What's with the Climate?

Voices of a Subcontinent grappling with Climate Change


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A Tale of Two Villages

       “If we don’t save our forests, then our livestock will starve. Where will the rain come from if the trees aren’t large enough to store water?” exclaimed Kapoori, a young woman living in the small village of Bhoanta-Kolyala, Rajasthan. “That’s why we only use dry wood and leaves that have fallen to the ground. We rarely take anything from the tree itself.”

  I was amazed by the amount of ecological knowledge that this woman possessed about the forests that surrounded her village. Reflecting on my own education, I realized that I did not understand ecological theory until I took upper-level biology courses in high school. However, here was Kapoori, a woman without a high school education, lecturing me on the concepts of sustainable harvesting and watershed regeneration.

Bhoanta-Kolyala, a small pastoral community set in the Aravalli hills of Rajasthan, has been working together to conserve its surrounding forest cover and water resources for the past twenty years. With the help of the NGO Tarun Bharat Sangh, Bhoanta-Kolyala formed a village governing body, termed a gram sabha, to create rules on how to preserve the village’s natural resources as well as to serve as a forum for village discussions. Through these gram sabha meetings, Bhoanta-Kolyala was one of the first villages in the region to institute a set of laws to preserve its natural resources.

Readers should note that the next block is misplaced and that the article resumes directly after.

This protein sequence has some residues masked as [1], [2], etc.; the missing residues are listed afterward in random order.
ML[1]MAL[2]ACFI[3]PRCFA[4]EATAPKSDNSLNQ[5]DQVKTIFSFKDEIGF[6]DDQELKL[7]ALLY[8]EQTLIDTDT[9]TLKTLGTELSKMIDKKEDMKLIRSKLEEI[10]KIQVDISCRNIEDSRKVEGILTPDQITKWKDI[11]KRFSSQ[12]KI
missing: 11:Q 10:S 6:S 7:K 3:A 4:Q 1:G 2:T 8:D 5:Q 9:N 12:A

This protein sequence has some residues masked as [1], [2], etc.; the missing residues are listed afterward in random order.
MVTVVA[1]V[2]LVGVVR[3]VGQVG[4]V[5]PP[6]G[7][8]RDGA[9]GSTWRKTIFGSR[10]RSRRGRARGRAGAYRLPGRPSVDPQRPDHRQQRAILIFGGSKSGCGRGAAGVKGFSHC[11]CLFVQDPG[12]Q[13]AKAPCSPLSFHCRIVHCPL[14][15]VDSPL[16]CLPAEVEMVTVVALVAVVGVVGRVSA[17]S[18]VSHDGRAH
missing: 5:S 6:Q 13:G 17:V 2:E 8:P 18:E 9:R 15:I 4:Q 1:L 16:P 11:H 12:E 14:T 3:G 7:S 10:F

Vegetated forests of Bhoanta-Kolyala, Rajasthan

For one, the village has prohibited the cutting of any trees that fall within its jurisdiction; fines ranging from 101 INR to 1500 INR, depending on the frequency and level of lopping, are charged to anyone who is caught chopping down trees. Second, villagers from Bhoanta-Kolyala are only allowed to use and remove dry branches and leaves that have fallen to the ground; they are not permitted to cut any leaves or timber for their daily livelihood needs. Thanks to these restrictions, most people in the village agree that the forests have significantly improved in quality over time. Instead of an almost barren landscape with a sprinkling of trees, Bhoanta-Kolyala has transformed its land into a healthy forest that provides enough dry wood and leaves for all of its citizens’ livelihood requirements. In addition, with help from Tarun Bharat Sangh, Bhoanta-Kolyala has built multiple dams and wells, which provide an abundant supply of water for both household needs and crop irrigation.

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